Omaha daily bee. (Omaha [Neb.]) 187?-1922, March 02, 1917, Image 1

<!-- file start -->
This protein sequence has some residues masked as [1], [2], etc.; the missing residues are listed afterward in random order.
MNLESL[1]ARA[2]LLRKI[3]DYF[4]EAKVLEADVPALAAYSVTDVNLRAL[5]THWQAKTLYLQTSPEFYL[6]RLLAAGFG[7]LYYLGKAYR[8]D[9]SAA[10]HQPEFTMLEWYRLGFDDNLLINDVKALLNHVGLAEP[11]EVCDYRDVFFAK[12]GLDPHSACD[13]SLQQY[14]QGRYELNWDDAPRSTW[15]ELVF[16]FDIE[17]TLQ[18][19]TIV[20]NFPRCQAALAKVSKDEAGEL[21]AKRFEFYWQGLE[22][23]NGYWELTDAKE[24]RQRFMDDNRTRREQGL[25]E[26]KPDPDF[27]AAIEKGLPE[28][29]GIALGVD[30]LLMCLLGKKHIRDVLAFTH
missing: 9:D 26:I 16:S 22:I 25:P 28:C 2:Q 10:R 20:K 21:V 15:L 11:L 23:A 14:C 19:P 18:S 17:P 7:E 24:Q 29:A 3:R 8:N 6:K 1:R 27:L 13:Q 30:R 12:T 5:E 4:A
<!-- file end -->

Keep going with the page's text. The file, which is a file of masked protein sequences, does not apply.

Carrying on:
V Daily Bee Want-Ad . Servicsj Night or Dm tyler 1000 " I HE IVOL. XLVI. NO.220. OMAHA, FRIDAY MORNING, MARCH 2," 1917. FOURTEEN PAGES. SINGLE COPY TWO CENTS. N Kit., to. THE WEATHER Fair NEBRASKA GETS. MEDE OF PRAISE CN ITSBIRTHDAY NotaXle Hen of State Listen to ' Addresses Honoring Memory of Those Who Builded Commonwealth HISTORIC GAVEL IS USED C. Bassett Presents One That Sapped Pioneers to Order. ADDRESS BT J- L. WEBSTER" (From a Sun Correspondent.) iuicuiu, marcn i. ipciai icic- gram.) With the singing of "Amer- ica," led by the legislative male quar tet, the exercises t'ommemorative of the fiftieth anniversary of the admis '' sion of Nebraska as a state were opened at 10:45 this morning before the joint session of the Nebraska leg islature, with .Lieutenant Governor Edgar Howard presiding. Prayer was offered by the house chaplain, Mr. Davis ' Governor Neville in a short address . said it' was useless to deplore the passing of so many things so inti T i . if . c . -, mately associated with the early.his tory of the state, but if was the price of advancement and civilization. The quarter) composed of Senators McAllister and Oberlies and Speaker Jackson and Representative Shannon wJf rcywicuij unbv - : ing a song especially dedicated to the legislature and the old state house. . ' S C. Ransetr. nresident of the His- - oncat society, jhcbcuic h hvuiv . ant governor with a gavel used by the first territorial legislature. General Vhn Lee , Webster of - Omaha was the principal speaker. He reviewed the early history of the state in jtn entertaining, manner and its advancement te the present time. The house chamber was comtort ably filled and the desks of the mem bers were decorated with flags. Mo tion pictures of the ceremdnies were taken by Dr. Condra and his assis tant. ' , . Historic Gavel. in presenting tne gavei io me pre siding officer, Mr. Bassett gave the - following history of the bit of historic haliimer. ' ' ' ' ; '. ,- -Jjl all legislative bodies a gavel .is the emblem of authority. , ,i "In the? archives of the, Nebraska State Historical society was tnis gavei fipil af thp first session of the Ne braska Territorial legislature and pre served as a historic relic by the late Robert W. Furnas, and by him pre sented to the society-. "This gavel is of hickory, about one and one -half Inches in diameter, two and one-half inches long and with the 1 1. Kn Tt.. Uiiitt. ia a email hielr. ory limb with the bark on and whit tled with a knife where it enters the . gaveh ' . "This gavel very-fittingly illustrates ,, the primitive condition of the time in Nebraska when there were no turn ing lames ana little oi ornamentation '. in the erection of buildings or of tools . ; or implements in daily use," ' Governor's Address, , . . Following the presentation of tfte gavel, Governor Neville addressed the session as follows: - ' "We are gathered here in joint ses- SlUn IU CClCUiaiC IHC mucin oiiuivvi- " sary of Nebraska 8 statehood, loday marks the transition, as it were, trom childhoodthe most important stage , in the existence of state and man; to a' . period of young and vigorous man hood. The hardy pioneers, who shaped " the cteetinies of our early state life need feel naught save satisfaction when they contemplate the results ' made possible by their sacrifices and - labors. . Vrtf tnan atataa. in flip first fiftv years of their existence, have pr6- oTessed as has Nebraska., tew rival us in productiveness op in the industry of their citizenship; few have less of fCfttillniMd oa Pan Two. Column BaTen.l , The Weather For Nebraska Fair; warmer. . Teniperatam at Omaha. Yesterday. Hour. 6 a. ni... Def. ,. IS '8 a. 7 a. m 14 8 a. ni.'.... 13 I a. m... 11 10 a. m.. 11 a- m 22 12 m 26 1 p. m . . 2 . m.. 1 p, m,.. 31 4 p. m 32 Bp. m. . I p. m 31 Ip. m 3 I 9 m 3 ' ComparatlT Loral Record. . C "1117. 1118. 1116.1114 muhmt rstrday .. 33 31 33 28 Irftwoit ypHterday 14 8 20 11 Monti temperature 23 , 30 36 2l rreclpUation ........ .00 .03 ' .00 .00 Temperature and precipitation departure! from th normal: Normal temperature .,....., 33 l.'ficivicy for the dayv, ................ pvtlcltney since March 1...., 5 Normal precipitation .., .03, Inch I -i(ic lea cy for the flay , Qi men Total rainfall elnce March I... .....00 Ineh leflCwncjr .since. March 1.....;... .03 Inch Dfpurture Tor cor. period, 1316, 00 Inch Ioflclency for cor. period. 1316.... ,03 inch Report fro JStatloiw at 7 1 M , Station and State , Temp. . High Bain of Weather. 7 p. m. eit. tall. Cheyenne, clear... 18 13 .12 Uavenport, eiear....... 24 23 Denver, clear . 13 , 30 ' 20 ' . J 38 26 28 33 . 23 ,f j u as Pee Hotni. cloudy,..14 Dodge City, cloudy.. Lander, clear....... 23 Vonh Platte, cloudy.. 28 Omaha, part cloudy 38 'Pueblo, anowtnc ...... 28 Salt Lake City, clear... 28 Santa Ve, part cloudy.. 24 n ftherldan; clear 20 -aioux City, clear... 30 Valentine, part cloudy., 28 T Indlcatea trace of precipitation. i A. WELSH, sjteoroiotlak Mann Makes Strong Speech s In Support of the Flood. Bill Republican Leader Arouses Arouses Enthusiasm When Says It Should Be Passed FLOOD SUPPORTS MEASURE Washington, March 1. Representa tive Flood, continuing his address in the house in support of the armed neutrality bill, said: t By (his act we may not be able to avert war. If we should become in volved in war, however, the passage' of this bill would be one of the minor causes of that direful result. It may be necessary only to arm ships, but if we must do more, the fault is not ours. Give the president this power asked and the question of war will be With Germany. There is no doubt of the right ot Americans to travel and we should uphold this right peace fully. If that cannot be done, their-, we will do it with arms. Applause even greater than that which greeted Representative Flood's opening statement met Republican Leader Mann's rousing speech in favor of the bill. Few men on either side of the chamber failed to respond by hand-clapping or cheers.. "It is well -known," Representative Mann said, "that I have done and will do everything in my power to keep this country out of the European war and the peace settlement that is cer tain to lollow its end. cut 1 do not see how it is possible for a patriotic nation to refuse to give the president at the time of this crisis power which he asks and whici is provided tor in the pending bill. - 1 recognize that those opposing this proposition are filled with devo tion to the country as the rest of us art," he continued, "but I am not willing to cavil over the terms of power conferred on the president. When the time eVmes that our ships VOICES OBJECTION . TO MINIMUM WAGE rW. 7. Baxter Says it Is Merely Temporary and Shouldn't -Be Jjxed Law! EQUAL FRANCHISE MEET "I -am opposed to the minimum wage in principle," said W. F. Bax ter, as a preface' to his talk on that subject before the Equal Franchise society at Jhe home of Mrs. J. I. Stewart 'II, Thursday afternoon. "It is merely a temporary measure and should not be made fixed law.- It seeks" to establish and impose on other men a law of cqnduct not djc tated by 1 themselves. We speak of theconstitution of the United Stages with 'bated breath, HJut it is merely set of laws made with the same wire pulling and legislating as your suffrage bill -will have when it is passed, provided, of course, that it does pass. , Xaws should be imposed as little as possible, and then only temporar ily, pending man's acqujremenj of fuller self-control. The progress of the world depends on the progress toward complete co-operation." Mr. Baxter hinted that there is a solution' of the wage question dealing with the land, the source of all sup ply, which he could explain to the organization should they desire it. The committee in charge ot programs immediately suggested a possible date for the continuation of the discus sion. Preliminary to the talk of the after. noon, rora. J. m. jnciuu, lucsiucm ui If. T if A i t -. ' ! . the. bqual franchise society, urged the attendance of the members upon the Suffrage school, which is being brought to Nebraska at a cost of $1,500 to the National Suffrage or ganization. Mrs. M. h airfield re peated the action taken last Sunday afternoon by the Washington suffrag istsin offering the services of the Na tional union to the president in the event of war.' Nebraskan's Proposals . : ". Are Defeated in House Washington, March 1. Representa tive Sloan's proposal to provide that "in granting protection to American ships no distinction shall be made on account-of theioorts or countries to which they may be bound, was reject ed by the house, VJb to 11M. Mr. Sloan also offered an amendemnt pro viding that "no ' passports shall be granted any -American citizen intend ing to take passage on any ship. oouna lor a ioreign port ana carrying munitions of war. ihat was voted down, 190 to 57. Representative Kinkard of Ne braska proposed to include a provi sion "tiiat a policy of strict neutrality shall be maintained." His amendment was rejected on a viva voce vote. Paris Reports Sinking , Of Four More Ships I Paris, March 1. the sinking of the following vessels was announced om cially here today: Clan Farquhar, British steamship, 5,853 tons gross; February 26. Galgorm Castle, , British sailing ship, 1,596 tons; February 27. ' lilarie Joseph, French schooner of Fecamp, 192 tons; February 28. Sjostao, Norwegian steamship, l.lii tons; February 8. Senate Strikes $400,000 Food Probe Item Out Washington, March 1. Provision for $400,000 for the federal trade commission's investigation of the food crisis wasstricken from the sundry oo civil bill by the senate appropriations I committee today. As ordered rcport- ed, the .bill carries $139,028,513. shall be assaulted and the limit of our patient bearing for insults or destruc tion that may be heaped upon us is passed, it becomes the duty of a great jor small government to .defend its rights upon the sea. ,"I long ago would have givea tlir givea tW: : igamssf j Raged V JT o, and T president power to protect agams; tack American citizens engaged peaceful pursuits in Mexico, think that we should now give him the' power to' save our rights, our pa triotism, our people and our nation. I hope and believe that by giving this power to the president we shall be more apt to keep out than to get Into war." , " Democratic Leader .Kitchin,. one of the so-called pacifist group, an nounced amid great applause that he would vote for the bill. . "I shall vote for this bill, but not without hesitation and misgiving," said Kitchin. "The nation confronts the gravest crisis. It faces the su premest responsibility to itself and to the world. .Already the European catastrophe threatens the fait of mankind in Christianity, in civiliza tion. The widening of that catas trophe by a great, powerful nation like burs would seem to Challenge the rights of Christianity to exist. It calls to the test the potency of civil ization itself. The world holds its breath at every sfep the congress takes at every utterance the presi dent makes. ' - "Clothed with the powers given by the constitution, a president of the United States can, at his will, without the hindrance of congress, create a situation which makes the war the only alternative of this nation. "In reassertion of my confidence in the sincerity of "the earnest desire but recently reiterated by the presi dent to avoid war, and in the hope that he may use 4he confidence of congress in him, which finds its un ttoubting expression in the passage of this bill, to maintain peace, I give to this measure my- support." HOUSE GIVES MORE TO RAILWAY BOARD Warm Contest Before Lower t Body Over the Mainte nance Bill. FEW CHANGES ARE MADE , (From a Stall Correspondent.) . Lincoln. Neb.i March 1. (Special Telegran. Late this afternoon the bouse finished its consideration of the items in . the maintenance, bill and rtt I it to third reading. A great deaf of 'discussion 'took place ovtr an item to raise the appropriation ' of the state railway commission from $60,000, to $119,000. . ,: . : .. Rcischick, chairman of the finance committee, 'made a gallant fight to keep the amount down to the sum recommended . by the "committee, which a gallant fight to keep the amount down to the .sum recom mended by the committee, which he said was a raise of $Jd,000 more than the appropriation of two years ago, Thomas,' Peterson, Nielsen, Good and several others spoke in favor of the increase, the Jormer saying that the commission had saved the state thou sands of dollars in freight rates land now that over $2,000,000-was af stake in the two-cent fare controversy, he believed the house should give the amount required. .,- - , Nielsen said his bill giving the met ropolitan cities, the right to regulate telephone rates was killed because the constitution gave the commission the power to regulate corporations and he believed'if they were given the Dowe'r thev should he ffiven sufficient funds to enable thm to do the work als it should be done. Give them the appropriation asked iur uu 11 uicy uun l prouuee mulls, abolish the commission." said he. Outside of this item there was very little change inthe bill as reported out uy trie committee. ' Stone Hints Wilson Trying to Influence , Sentiment of Public Washington, March 1. Senator Stone, chairman of the foreign reta tions committee, asserted in the sen, ate today that the "Zimmermann let ter" must have been obtained from executive officials of the United States government and, that it was given publication to "affect public opinion or official opinion, or both, in the United States. -'.. "Reading the newspaper accounts of the sources of the information they had, said senator stone, the inter ence is inevitable that the Zimmer mann letter was obtained- from the executive officers of this country. It was published tor some purpose. cannot and will notundertake to sav what .that purpose was other than to altect the opinion that it was given publication to artect the public opinion, o othcial, or both, in the United States. . . .- .. y "The publicity given this allesred let ter," said the Missouri senator," was made for some purpose. I do not know with any such, certainty that would warrant me in asserting it from .what source the newspapers ob tained the document. If the document be authentic it is a necessary sequence that the information was not given to the American 'press by the German government or any one connected with tit It must have been given out by someone else. - , , MrsAuttle Held Guilty ' On Manslaughter Charge Gering, Neb., March 1. (Special Telegram.) The jury in the 'i'utlle murder trial brought in a verdict to day of manslaughter against Mrs. Tut- tie, who was charged with the mur der of her divorced husband. Clifford . 1 utile, at scott iblutt last July. HOUSE liEBATItlf, ARMED JEOTRALITK Flood Measure Taken Up, With Agreement to Vote After a Three-Hour Discussion. WILSON FOR. SENATE BILL Washington, March 1. An amend ment .by Representative Cooper of Wisconsin to prohibit the arming of lmnltions' stlpfiBflrtcr'the United neu trality bill was rejected by the house tonight, 197 to 100. , . ' ; Washington, Ikfarch l.-Spurred by the developments of the international situation, ' the house today ttjpk up the bill to clothe the president with authority to deal with the German submarine menace under an agree ment to vote after three hours' de bate. . ,- . , ; ". ? . The statement was made officially that the White Housetands behind the bill as drawn in the senate "first, last and all the time,' 'and does not approve the house bill in its entirety because it does not provide the "other instrumentalities," which the president desires, and proposes to refuse war in surance to ships which carry muni tions. , ' v The portions the administration wants may be 'inserted , on the floor of the House or after the bill gets to the senate. . - . At the outset of the house debate Chairman Flood-' aroused iif tense en thusiasm on both sides. Every refer' ence to America's willingness to pro tect tlte rights or citizens wherever they had a right to travel was met with a volleyof applause. tie cited that authority for the president to act as suggested in the bill had been granted to other execu tivesNn 1794, 1798, 1805, 1815, 1839 and 1856, and incidentally attacked the pacificists protesting against the bill. ' ' . "In 1798," he cpntinued, "conditions were much as they are today. Eng land aiul France were at war and France was preying on commerce as Germany is today. Many people in this country at that time said our rights should not be upheld and that to uphold them would lead to war with France. ;We gave the president the power, our commerce was pro tected, our honor vindicated and war was averted." . , ... Break Between U. S. And Austria Seems Less Likely Now Vienna, Feb. '28. (Via Berlin and Wireless to, the Associated Press to Sayville, March 1.) The American ambassador, Frederick C. Penfietd, informed the Associated Press today that he expected the reply of the Austrian government fo the Ameri can memorandum concerning the new submarine warfare regulations in about one week. . The statement is made here that a break between the two countries is how less probable. The correspond ent is informed that the reply of the Austro-Hungarian government will be extremely conciliatory and while it may not dispose definitely of all pending questions it will leave the way open for further discussion be tween Washington and Vienna. British F,irm May Make Sheik for U, S. Washington, March l.-f-Great Britain has withdrawn its objec tion and made known its permis sion for Hadfields, Ltd., an Eng lish munitions concern, to contract with the United States navy for armor-piercing shells of the 14 and 16-inch type. The Lion or the Lamb? U. S. SUBSCRIPTION TO LAND BANK STOCK Omaha Gets Least From Gov , erment Owing to Having x Contributed Most. W'ADOO IS NOT SURPRISED .Washington,. March X. Subscript -Hon Jon behalf pf the government to $89,505" of the $9,000,000 capital stock of the new federal land banks was announced tonight by- Secretary McAdoo. The small public subscrip tions to the stock, $120,095 for all twelve banks, the secretary said, was neither a surprise nor a disappoint ment, "lo special effort was made to se cure public subscriptions," he ' ex plained, "the taking of the full amount of stock being assured by the govern ment underwriting. The fact that the banks were unlikely to pay any divi dends on this stock during the first year and that it ultimately will be le tircd at par naturally made it unat tractive to investors. As far as the interest of the banks Is concerned, it is to their advantage .that' the stock should be held by the government, as individual stockholders arc entitled to participate in dividends, while the government is excluded by the terms of the act from the receipt of divi dends on its stock. - I The government s share of the $750)000 capital stock of each district Woll ollows, the balance having been sub scribed by the various towns: . : Sprlntflrld, Maaa., IfJt.ISS, , . . . ' Baltimore, 1740,2JO. ' . Columbia, R. .. S7lt,SI0. Loulivllla, 7!,25. , Naw Orlaana, I74M30. ' Bt. LouU, l74S,07t, ' 8t. Paul. S744.M0. , , .' . : . Omaha, I70MH6. - , ' Wichita, Kana., IH3,06. ' Hounton, TBI., I7J6.H6. " ' Berkley, t'al.. 1743,810. . i Spokana, I744.S66. - Office of German ' Consul at Juarez . Reported-Robbed Juarez, Mexico, March 1. TheGer man consulate here -was robbed late last night and a number of important official papers were reported to have been taken from the files of Consul Max Weber, who has been 'in charge of consular and diplomatic affairs for the German government in northern Mexico. ..,'' ., ' ' ; - A typewriter and other office sup Dlies were also taken. The office of the American Smelting 'and Refining company, across the hall from the German consulate, was robbed also, two boxes opened, but nothing taken, Consul Weber is ill at his home. , Two Days' Vacation Ahead Of the House and Senate (From Staff CferraiponSent.) Lincoln, March 1. (Special.) Fri day and Saturday will be vacation days for both branches of the ligisla ture. Friday the members will go to Omaha to attend' the automobile show, returning tQ Lincoln 'as 'the spirit may. move and getting back to work Monday morning. Norton and Lemar opposed the "junket trip" as they called , it, al though the members will pay .their own-expenses. They will be enter tained by the Commercial club at din ner Friday evening. , ; - Denmark Prohibits Sale & i I . Of Alcoholic liquors London, March 1. The sale of all spirits and other alcoholic liquors has been prohibited ir. jjenmarx, accord ing to a Reuter dispatch from Copen hagen. Jhe order is temporary and calls for returns to be made on all stocks of spirits in the country, GERMANS RETREAT - BEHINDJAPADME Berlin Announces" Abandon ment of Positions On Both Sides of River Ancre. ' NEW JUNE BACK OF CITY ' Paris, March 1, The Germans havo already fallen "back behind Bapamuc and the fall oi that town is imminent, according to information from the front, whicli ' has reached 'militaryJ circles, here. The new German line is said to run along' the road from Bapaumc to Pcronne and some dis tance in the rear of the former town.1 During their retirement the Ger mans have systematically destroyed their dugouts and provision c-epots and rendered their trenches useless. Berlin (By Wireless to Sayville), March 1. German army headquarters today announce a voluntary and sys tematic, withdrawal of parts of the German advance "positions1 on both banks of the Ancre, on the Franco Belgian front.. i. , . The statement reads: , . "On both banks of, the Ancre sev eral days -ago, for special reasons, a part, of our advance positions was voluntarily .and systematically evacu ated aim tne defense has been placed in another prepared line. - Qtir move ment : remained., concealed trom the enemy. ' Rear guard posts, acting carefully, hampered his troops, which only with hesitation groped forward, oecuoving without fighting the strip of land which was abandoned by us and which is lying in ruins. Yielding in the face of a-numerically superior attack, as had been- ordered, these minor, detachments inflicted consider able' sanguinarj losses upon the enemy and up to now have captured eleven officers and 174 men and four machine guns tnd stilt today domi nate the field in front of our posi tions. . .. , . ; , , ,, r i British Town Bombarded. Lohdon, March 1. A hostile air plane dropped bombs today on Broad- staire, it is announced orhciaily. une woman was slightly injured. 1 Broadstaire is a water place on the Island of Thanct off the- Kentish coast. It is" one of the towns shelled by -German, destroyers Monday, "Wild Horse" Man Gists Term in "Pen" . . , And $10,000 Fine 1 Two years' imprisonment in the federal prison- at Fort Leavenworth and a fine of $10,000 was the; sentence given J. Sidney Smith, president of the United Mites Live Mock com pany, who was recently convicted in federal, court here on charges' of us ing the mails to defraud in the sale of wild horses. The 'Sentence was the maximum under the law. . -Immediately after pronouncing it Thursday . morning. Judge t W. Woodrough was informed, of Smith's intention to appeal the case. His supersedeas bond was fixed at $7,000. Mpst of the other defendants have already been sentenced Smith for merly lived at Newcastle, Neb., but recently i made his home in Omaha. Mexican Officials -- Refuse to Talk of Zimmerman; Note Mexico City, March 1. Mostof the Mexican officials here declined today to discuss the effort of Germany to involve Mexico in a war with the United States except to say that they thought such efforts were vain and that Mexico would, b; neutral. , SENATE ASKS FOR DATA Oil GERMAN CONSPIRACY NOTE Votes Resolution Requesting Wilson to Furnish Informa tion Concerning Zim mennann Order. A CONGRESS IS STARTLED Report of Intrigue for Alliance With Carranza and Mikado : Confirmed, STATEMENT BY LANSING Washington, March 1. In response to request from the senate President Wilson transmitted a report from Secretary Lansing saying the pub lished text of the German foreign minister's note to the German min ister at Mexico City directing an at tempt to ally Japan and' Mexico against the United States in cake of war, was authentic, that it came into posssssion of the government during the present week and that in his opinion it was incompatible with pub lic interest to send any further in formation to the senate for the pres ent ' "'. 1 ' '. Washington,! March J. -Without a record vote the senate tonight adopted a resolution requesting the president to furnish "whatever information he has concerning the "Zimmermann note" which in his opinion is not in compatible with the public interest." The resolution was - Senator Hoke Smith's substitute for one offered by Senator Lodge and an amendment by Senator Stone. - Therewas no -aeoarate vote on Sen ator Lodge's resolution which would have inquired as to the authenticity ot the Zimmermann note, oc the Stone amendment asking whether informa tion about the German move came from any European belligerent. - Comes After Long Debate. The senate's action came after a long debate during which come sena tors voiced the opinion that the ad ministration armed . neutrality bill ' should not be passed until further in- . formation had been supplied regartt- e the Zimmermann note. , '' The Smith resolution' reads: "Resolved that the nresident be re quested to furnish to the senate what ever information he has concerning the note' published in the press of this date purporting to have been sent January 19, 1917,. by the German sec retary for foreign .affairs, to the Ger man ambassador to Mexico, which in hit opinion is net incompatible with the public interest.".', . Washington,, March 1 1. Senator Hitchcock reported the resolution as amended by the . foreign relations committee , to the senate at 3 o'clock and asked unanimous consent for its immediate consideration. There was no objection. , , Washington, March 1. The senate Inreian rffalmfli nmmiM thta aftr. noon ordered' a favorable report on the Lodge resolution after changing only a few words. - The committee struck out die provision asking the president for information' as to when the "Zimmermann letter" came- into possession of the United States, - The -senate committee's action Was not unanimous on the resolution- as finally . framed. , .Senator i Stone, ' chairman of the committee, planned to offer an amendment on the senate floor. . ;... -. -v ..:,.i "I don't care to outline the amend ment, until I propose it," said he. Senator Stone's amendment would add to the end of the resolution these words: . ... . , . "And also to inform the senate as to whether the information in his pos session respecting the letter signed "Zimmermann" originated- with any governments the officfel of any gov ernment engaged in the present war, and if so to inform the senate of the facts." :' .-. .- Washington,-' March I: Full official- confirmation of Germany's in trigue to ally Mexico and Japan with it to make war On the United States, as revealed last night by The Associ ated Press, was given today at the White" House, -the State department and in the senate. - " . On the floor of the senate it 'was announced that democratic- lenators had been authorized to state that the revelations, including the text of the -instrument from - German - foreign Minister Zimmerman to German Min ister von Eckhart at Mexico City were correct. - '.. ' ,-' On notice of Senator Lodge the senate at once took up a proposal to ask the president to communicate the facts to congress officially. After considerable discussion Sena tor Hardwick insisted upon an ob jection to immediate consideration of the Lodge resolution in order that there might )t time for deliberation by the foreign relations committee. -Statement by Lansing. Secretary Lansing authorized this statement: - . . , 1 . . ,.- ., , -r "We do not believe that Japan has had any knowledge of-his or that X CCanUnaad aa ru Tana, Oohuna Ont.) Used Cars taken -in trade on , new ones are in many , cases in good condi-' : tion. ' You .can save . considerable . money ' if you buy now. - . - . Hundreds of bar- gains are listed in to ' day's Want Ad col- t umna. Look for Yours Nou : . r i'